The increase of reports in 2012 (29.5%) is significant, as it might point to possible wider divulgation about disease, and sensitization of health professionals to reporting. However, the number of records decreased in later years, to reach 6.3% in 2016. The frequency of reporting might vary as a function of the extension and location of lesions, local economic and industrial characteristics, resources available at health services, and training given to professionals on SINAN reporting1,14,15. In addition, reporting requires adequate infrastructure and committed staff to make faithful reports.
OD were more frequent among workers aged 50 to 64 years old, which might be associated with their length in the job. We believe there might be a relationship between length in the job and occupation, however, in the present study we were not able to analyze the correlation between variables age and length in the job. Different from our results, the average age of the sample in a study with 818 cleaning workers performed in Spain was 45 years old9, and 47 in a study conducted in Brazil with 57 bricklayers7. These studies point to the prevalence of OD among the working–age population, and while they do not contradict our findings, our sample was older, which might impair productivity and reduces the odds of later occurrence of dermatosis. The male predominance found might be attributed to the tasks proper to civil construction and maintenance and repair of vehicles and industrial equipment. Calculation of ID — which considers the number of exposed workers — allows asserting that incidence in the South region was highest among males. A study conducted in Brazil with civil construction workers found that dermatosis predominated among males7. Differently, in a study in Germany20 that assessed dermatoses caused by acrylates and methacrylates, disease was most prevalent among women (53.12%) the reason being that the analyzed population was of beauticians.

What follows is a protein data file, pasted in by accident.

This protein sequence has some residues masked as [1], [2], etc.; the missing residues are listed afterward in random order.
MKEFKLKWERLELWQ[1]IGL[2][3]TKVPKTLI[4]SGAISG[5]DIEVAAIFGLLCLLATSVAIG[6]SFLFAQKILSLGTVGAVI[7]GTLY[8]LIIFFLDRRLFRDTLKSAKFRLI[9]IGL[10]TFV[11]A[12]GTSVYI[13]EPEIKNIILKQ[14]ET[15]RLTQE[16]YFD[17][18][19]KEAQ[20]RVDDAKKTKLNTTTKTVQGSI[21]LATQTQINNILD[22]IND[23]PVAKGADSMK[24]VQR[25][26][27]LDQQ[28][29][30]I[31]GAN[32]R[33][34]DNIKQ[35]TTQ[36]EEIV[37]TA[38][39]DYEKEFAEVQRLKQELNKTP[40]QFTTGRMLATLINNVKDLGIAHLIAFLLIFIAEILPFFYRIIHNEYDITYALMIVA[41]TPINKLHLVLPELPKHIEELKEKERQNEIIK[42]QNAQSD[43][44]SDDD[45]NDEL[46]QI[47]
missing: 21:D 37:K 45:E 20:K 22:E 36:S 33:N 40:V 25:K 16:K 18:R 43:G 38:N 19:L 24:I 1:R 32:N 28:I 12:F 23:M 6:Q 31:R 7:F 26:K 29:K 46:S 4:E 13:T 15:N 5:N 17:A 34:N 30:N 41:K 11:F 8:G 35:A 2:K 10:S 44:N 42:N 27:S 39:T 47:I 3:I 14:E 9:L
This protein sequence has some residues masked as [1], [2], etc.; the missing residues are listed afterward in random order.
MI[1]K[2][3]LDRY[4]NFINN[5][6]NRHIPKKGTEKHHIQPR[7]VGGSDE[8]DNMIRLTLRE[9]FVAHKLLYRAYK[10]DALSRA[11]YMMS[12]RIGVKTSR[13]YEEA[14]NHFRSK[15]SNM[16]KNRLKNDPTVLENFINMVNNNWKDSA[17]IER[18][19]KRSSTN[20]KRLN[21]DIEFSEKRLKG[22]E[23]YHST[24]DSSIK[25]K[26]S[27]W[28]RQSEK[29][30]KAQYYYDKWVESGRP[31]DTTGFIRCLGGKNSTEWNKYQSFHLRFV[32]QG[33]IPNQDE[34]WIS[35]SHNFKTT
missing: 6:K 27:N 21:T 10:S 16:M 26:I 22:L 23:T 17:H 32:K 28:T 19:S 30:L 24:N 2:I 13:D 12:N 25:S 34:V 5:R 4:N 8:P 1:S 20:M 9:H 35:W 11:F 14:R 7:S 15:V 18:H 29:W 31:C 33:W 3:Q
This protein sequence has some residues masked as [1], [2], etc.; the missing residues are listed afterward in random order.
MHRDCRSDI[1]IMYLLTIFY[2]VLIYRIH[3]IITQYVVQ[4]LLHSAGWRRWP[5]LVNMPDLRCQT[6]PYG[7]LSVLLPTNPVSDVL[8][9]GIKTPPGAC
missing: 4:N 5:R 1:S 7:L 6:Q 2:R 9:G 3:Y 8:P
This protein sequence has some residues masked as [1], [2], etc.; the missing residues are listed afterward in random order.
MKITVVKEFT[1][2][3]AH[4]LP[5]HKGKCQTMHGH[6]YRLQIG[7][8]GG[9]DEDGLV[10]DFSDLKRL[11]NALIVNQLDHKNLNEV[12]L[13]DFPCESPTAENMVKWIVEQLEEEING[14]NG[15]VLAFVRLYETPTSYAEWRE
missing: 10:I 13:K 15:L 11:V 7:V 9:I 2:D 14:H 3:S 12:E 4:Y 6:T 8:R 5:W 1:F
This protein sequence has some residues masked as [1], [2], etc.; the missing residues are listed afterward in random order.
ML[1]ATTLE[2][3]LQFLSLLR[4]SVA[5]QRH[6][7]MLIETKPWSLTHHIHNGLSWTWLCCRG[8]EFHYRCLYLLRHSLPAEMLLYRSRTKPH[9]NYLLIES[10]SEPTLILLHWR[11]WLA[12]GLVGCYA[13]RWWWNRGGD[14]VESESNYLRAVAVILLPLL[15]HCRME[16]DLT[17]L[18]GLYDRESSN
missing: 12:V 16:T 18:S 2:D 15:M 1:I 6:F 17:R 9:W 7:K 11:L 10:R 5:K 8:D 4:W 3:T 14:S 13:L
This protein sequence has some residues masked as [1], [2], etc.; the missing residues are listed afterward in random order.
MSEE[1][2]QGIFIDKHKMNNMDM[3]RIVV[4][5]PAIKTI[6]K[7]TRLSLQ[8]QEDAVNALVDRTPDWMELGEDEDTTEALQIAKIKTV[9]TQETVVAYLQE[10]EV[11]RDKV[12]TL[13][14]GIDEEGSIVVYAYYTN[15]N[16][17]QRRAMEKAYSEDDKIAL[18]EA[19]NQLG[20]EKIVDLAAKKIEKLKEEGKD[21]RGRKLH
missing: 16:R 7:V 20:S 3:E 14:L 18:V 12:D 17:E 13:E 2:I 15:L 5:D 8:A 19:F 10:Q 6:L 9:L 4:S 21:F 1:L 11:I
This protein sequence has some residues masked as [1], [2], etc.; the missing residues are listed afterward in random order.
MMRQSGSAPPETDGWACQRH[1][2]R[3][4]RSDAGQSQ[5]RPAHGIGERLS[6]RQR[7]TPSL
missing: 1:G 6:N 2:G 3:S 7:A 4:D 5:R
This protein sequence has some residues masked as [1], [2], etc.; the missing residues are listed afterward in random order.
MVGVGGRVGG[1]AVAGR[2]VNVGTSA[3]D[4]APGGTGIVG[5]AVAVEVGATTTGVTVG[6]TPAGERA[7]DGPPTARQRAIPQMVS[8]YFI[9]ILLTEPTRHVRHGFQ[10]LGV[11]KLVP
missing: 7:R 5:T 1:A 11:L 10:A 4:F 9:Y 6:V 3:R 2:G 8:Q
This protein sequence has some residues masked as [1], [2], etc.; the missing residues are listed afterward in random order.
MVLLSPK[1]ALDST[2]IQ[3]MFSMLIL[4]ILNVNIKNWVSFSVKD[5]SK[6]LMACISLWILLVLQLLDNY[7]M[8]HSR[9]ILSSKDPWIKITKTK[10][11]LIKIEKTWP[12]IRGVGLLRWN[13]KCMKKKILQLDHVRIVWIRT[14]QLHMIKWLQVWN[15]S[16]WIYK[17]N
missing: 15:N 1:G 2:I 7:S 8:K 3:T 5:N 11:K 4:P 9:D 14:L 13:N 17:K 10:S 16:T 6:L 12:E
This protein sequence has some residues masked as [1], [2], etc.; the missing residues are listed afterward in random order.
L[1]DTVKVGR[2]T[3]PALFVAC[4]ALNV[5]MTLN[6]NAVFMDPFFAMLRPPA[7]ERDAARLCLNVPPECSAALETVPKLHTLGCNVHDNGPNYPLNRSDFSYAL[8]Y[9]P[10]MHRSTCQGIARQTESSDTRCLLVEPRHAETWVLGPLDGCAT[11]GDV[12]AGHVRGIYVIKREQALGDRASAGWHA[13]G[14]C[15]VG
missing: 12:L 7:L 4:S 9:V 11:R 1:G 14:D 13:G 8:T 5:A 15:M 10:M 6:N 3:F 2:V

The category of maintenance and repair workers exhibited the highest incidence of OD in the present and other studies6,21. Probably these workers are inadequately or not protected against chemical hazards in the workplace, in addition to the fact they are poorly specialized or perform their jobs without previous training. It is worth noticing that workers' awareness of occupational hazards should be promoted, as they often ignore the sources of exposure.
Most cases of OD occurred among whites (77.0%). According to the literature, 78.2% of workers with OD are white11. The explanation might be found in the Brazilian Demographic Census19, which shows that whites (47.7%) represent the largest proportion of residents in the South region.
Analysis showed that most cases of OD involved workers who had not completed elementary school (37.9%) followed by complete secondary school (21.7%). Within this context, it should be noticed that information on educational level lacked for 18.7% of the cases. Some studies indicate that variable educational level might influence occupational illnesses, absenteeism and incapacity for work2,22. We believe that low educational levels hinder achieving an adequate understanding of the relevance of personal (PPE) and collective (CPE) protective equipment, however, further studies are needed to confirm this hypothesis.